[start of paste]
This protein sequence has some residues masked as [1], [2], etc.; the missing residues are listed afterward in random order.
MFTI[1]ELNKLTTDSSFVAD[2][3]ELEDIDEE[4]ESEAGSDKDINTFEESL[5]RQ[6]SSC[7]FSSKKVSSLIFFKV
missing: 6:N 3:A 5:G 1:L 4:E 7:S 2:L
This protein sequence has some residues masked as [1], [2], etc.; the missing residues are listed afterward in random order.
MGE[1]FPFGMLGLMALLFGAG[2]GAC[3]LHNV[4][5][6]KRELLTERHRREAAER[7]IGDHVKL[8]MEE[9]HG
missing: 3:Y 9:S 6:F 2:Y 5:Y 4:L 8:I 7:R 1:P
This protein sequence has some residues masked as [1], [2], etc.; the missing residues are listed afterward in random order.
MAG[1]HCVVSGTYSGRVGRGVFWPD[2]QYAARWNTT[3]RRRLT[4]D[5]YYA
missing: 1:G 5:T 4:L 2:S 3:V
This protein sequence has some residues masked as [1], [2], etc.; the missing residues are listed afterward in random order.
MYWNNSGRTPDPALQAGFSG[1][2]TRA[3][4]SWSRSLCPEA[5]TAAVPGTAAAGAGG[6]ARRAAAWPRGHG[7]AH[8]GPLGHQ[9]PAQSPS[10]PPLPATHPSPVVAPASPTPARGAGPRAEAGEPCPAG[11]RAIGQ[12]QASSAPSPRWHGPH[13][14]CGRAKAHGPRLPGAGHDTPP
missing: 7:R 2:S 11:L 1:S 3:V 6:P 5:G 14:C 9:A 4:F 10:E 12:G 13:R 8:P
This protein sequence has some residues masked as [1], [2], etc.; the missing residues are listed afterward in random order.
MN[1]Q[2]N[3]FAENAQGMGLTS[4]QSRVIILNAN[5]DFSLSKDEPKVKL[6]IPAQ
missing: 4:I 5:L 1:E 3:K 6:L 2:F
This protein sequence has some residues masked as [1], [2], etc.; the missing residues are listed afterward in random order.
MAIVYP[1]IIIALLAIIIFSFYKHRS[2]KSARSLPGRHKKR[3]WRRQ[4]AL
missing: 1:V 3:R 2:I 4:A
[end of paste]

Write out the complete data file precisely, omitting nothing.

This protein sequence has some residues masked as [1], [2], etc.; the missing residues are listed afterward in random order.
MFTI[1]ELNKLTTDSSFVAD[2][3]ELEDIDEE[4]ESEAGSDKDINTFEESL[5]RQ[6]SSC[7]FSSKKVSSLIFFKV
missing: 6:N 3:A 5:G 1:L 4:E 7:S 2:L
This protein sequence has some residues masked as [1], [2], etc.; the missing residues are listed afterward in random order.
MGE[1]FPFGMLGLMALLFGAG[2]GAC[3]LHNV[4][5][6]KRELLTERHRREAAER[7]IGDHVKL[8]MEE[9]HG
missing: 3:Y 9:S 6:F 2:Y 5:Y 4:L 8:I 7:R 1:P
This protein sequence has some residues masked as [1], [2], etc.; the missing residues are listed afterward in random order.
MAG[1]HCVVSGTYSGRVGRGVFWPD[2]QYAARWNTT[3]RRRLT[4]D[5]YYA
missing: 1:G 5:T 4:L 2:S 3:V
This protein sequence has some residues masked as [1], [2], etc.; the missing residues are listed afterward in random order.
MYWNNSGRTPDPALQAGFSG[1][2]TRA[3][4]SWSRSLCPEA[5]TAAVPGTAAAGAGG[6]ARRAAAWPRGHG[7]AH[8]GPLGHQ[9]PAQSPS[10]PPLPATHPSPVVAPASPTPARGAGPRAEAGEPCPAG[11]RAIGQ[12]QASSAPSPRWHGPH[13][14]CGRAKAHGPRLPGAGHDTPP
missing: 7:R 2:S 11:L 1:S 3:V 6:P 5:G 14:C 9:A 4:F 10:E 12:G 13:R 8:P
This protein sequence has some residues masked as [1], [2], etc.; the missing residues are listed afterward in random order.
MN[1]Q[2]N[3]FAENAQGMGLTS[4]QSRVIILNAN[5]DFSLSKDEPKVKL[6]IPAQ
missing: 4:I 5:L 1:E 3:K 6:L 2:F
This protein sequence has some residues masked as [1], [2], etc.; the missing residues are listed afterward in random order.
MAIVYP[1]IIIALLAIIIFSFYKHRS[2]KSARSLPGRHKKR[3]WRRQ[4]AL
missing: 1:V 3:R 2:I 4:A